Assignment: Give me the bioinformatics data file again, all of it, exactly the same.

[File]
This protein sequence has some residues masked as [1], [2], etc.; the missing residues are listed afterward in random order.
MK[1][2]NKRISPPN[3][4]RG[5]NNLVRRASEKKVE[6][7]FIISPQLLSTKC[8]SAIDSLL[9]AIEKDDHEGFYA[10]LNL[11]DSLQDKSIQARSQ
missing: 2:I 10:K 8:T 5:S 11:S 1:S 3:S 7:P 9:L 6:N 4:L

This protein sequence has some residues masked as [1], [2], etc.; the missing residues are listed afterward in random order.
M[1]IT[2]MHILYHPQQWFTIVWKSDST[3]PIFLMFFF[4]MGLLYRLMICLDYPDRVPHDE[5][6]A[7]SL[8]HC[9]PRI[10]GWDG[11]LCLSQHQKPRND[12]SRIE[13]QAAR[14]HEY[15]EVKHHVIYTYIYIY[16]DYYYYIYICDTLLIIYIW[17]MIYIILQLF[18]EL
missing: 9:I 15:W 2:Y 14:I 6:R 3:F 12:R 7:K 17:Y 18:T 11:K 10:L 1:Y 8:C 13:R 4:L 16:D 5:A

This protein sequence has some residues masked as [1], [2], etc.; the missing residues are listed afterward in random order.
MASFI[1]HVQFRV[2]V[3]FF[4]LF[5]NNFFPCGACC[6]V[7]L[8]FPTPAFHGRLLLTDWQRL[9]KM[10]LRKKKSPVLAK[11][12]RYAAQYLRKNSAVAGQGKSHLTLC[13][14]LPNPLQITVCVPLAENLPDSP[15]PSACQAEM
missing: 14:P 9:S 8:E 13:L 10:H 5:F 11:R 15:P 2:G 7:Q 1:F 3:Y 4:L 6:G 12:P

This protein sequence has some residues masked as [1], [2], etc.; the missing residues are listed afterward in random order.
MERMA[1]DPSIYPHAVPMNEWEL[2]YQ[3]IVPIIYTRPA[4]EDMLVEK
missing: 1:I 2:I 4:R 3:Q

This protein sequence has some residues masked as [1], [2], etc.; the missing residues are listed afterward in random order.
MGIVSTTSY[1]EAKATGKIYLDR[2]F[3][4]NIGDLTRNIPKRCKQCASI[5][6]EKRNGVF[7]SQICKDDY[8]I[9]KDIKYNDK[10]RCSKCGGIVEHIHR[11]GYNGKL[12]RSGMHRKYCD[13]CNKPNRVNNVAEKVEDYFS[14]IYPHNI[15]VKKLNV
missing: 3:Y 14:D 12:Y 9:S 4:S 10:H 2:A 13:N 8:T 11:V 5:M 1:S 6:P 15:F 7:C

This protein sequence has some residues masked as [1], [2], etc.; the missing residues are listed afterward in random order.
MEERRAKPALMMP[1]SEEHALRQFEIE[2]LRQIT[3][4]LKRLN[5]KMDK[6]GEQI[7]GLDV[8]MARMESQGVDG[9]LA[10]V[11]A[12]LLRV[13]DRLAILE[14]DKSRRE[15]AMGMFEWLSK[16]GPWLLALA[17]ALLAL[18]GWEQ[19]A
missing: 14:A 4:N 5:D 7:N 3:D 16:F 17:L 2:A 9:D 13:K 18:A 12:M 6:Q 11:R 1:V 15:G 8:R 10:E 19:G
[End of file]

This protein sequence has some residues masked as [1], [2], etc.; the missing residues are listed afterward in random order.
MK[1][2]NKRISPPN[3][4]RG[5]NNLVRRASEKKVE[6][7]FIISPQLLSTKC[8]SAIDSLL[9]AIEKDDHEGFYA[10]LNL[11]DSLQDKSIQARSQ
missing: 2:I 10:K 8:T 5:S 11:S 1:S 3:S 7:P 9:L 6:N 4:L

This protein sequence has some residues masked as [1], [2], etc.; the missing residues are listed afterward in random order.
M[1]IT[2]MHILYHPQQWFTIVWKSDST[3]PIFLMFFF[4]MGLLYRLMICLDYPDRVPHDE[5][6]A[7]SL[8]HC[9]PRI[10]GWDG[11]LCLSQHQKPRND[12]SRIE[13]QAAR[14]HEY[15]EVKHHVIYTYIYIY[16]DYYYYIYICDTLLIIYIW[17]MIYIILQLF[18]EL
missing: 9:I 15:W 2:Y 14:I 6:R 3:F 12:R 7:K 17:Y 18:T 11:K 10:L 1:Y 8:C 13:R 4:L 16:D 5:A

This protein sequence has some residues masked as [1], [2], etc.; the missing residues are listed afterward in random order.
MASFI[1]HVQFRV[2]V[3]FF[4]LF[5]NNFFPCGACC[6]V[7]L[8]FPTPAFHGRLLLTDWQRL[9]KM[10]LRKKKSPVLAK[11][12]RYAAQYLRKNSAVAGQGKSHLTLC[13][14]LPNPLQITVCVPLAENLPDSP[15]PSACQAEM
missing: 14:P 9:S 8:E 13:L 10:H 5:F 11:R 15:P 2:G 7:Q 1:F 3:Y 4:L 6:G 12:P

This protein sequence has some residues masked as [1], [2], etc.; the missing residues are listed afterward in random order.
MERMA[1]DPSIYPHAVPMNEWEL[2]YQ[3]IVPIIYTRPA[4]EDMLVEK
missing: 1:I 2:I 4:R 3:Q

This protein sequence has some residues masked as [1], [2], etc.; the missing residues are listed afterward in random order.
MGIVSTTSY[1]EAKATGKIYLDR[2]F[3][4]NIGDLTRNIPKRCKQCASI[5][6]EKRNGVF[7]SQICKDDY[8]I[9]KDIKYNDK[10]RCSKCGGIVEHIHR[11]GYNGKL[12]RSGMHRKYCD[13]CNKPNRVNNVAEKVEDYFS[14]IYPHNI[15]VKKLNV
missing: 3:Y 14:D 12:Y 9:S 4:S 10:H 2:A 13:N 8:T 11:V 5:M 1:S 6:P 15:F 7:C

This protein sequence has some residues masked as [1], [2], etc.; the missing residues are listed afterward in random order.
MEERRAKPALMMP[1]SEEHALRQFEIE[2]LRQIT[3][4]LKRLN[5]KMDK[6]GEQI[7]GLDV[8]MARMESQGVDG[9]LA[10]V[11]A[12]LLRV[13]DRLAILE[14]DKSRRE[15]AMGMFEWLSK[16]GPWLLALA[17]ALLAL[18]GWEQ[19]A
missing: 14:A 4:N 5:D 7:N 3:D 16:F 17:L 2:A 9:D 13:K 18:A 12:M 6:Q 11:R 1:V 15:G 8:R 10:E 19:G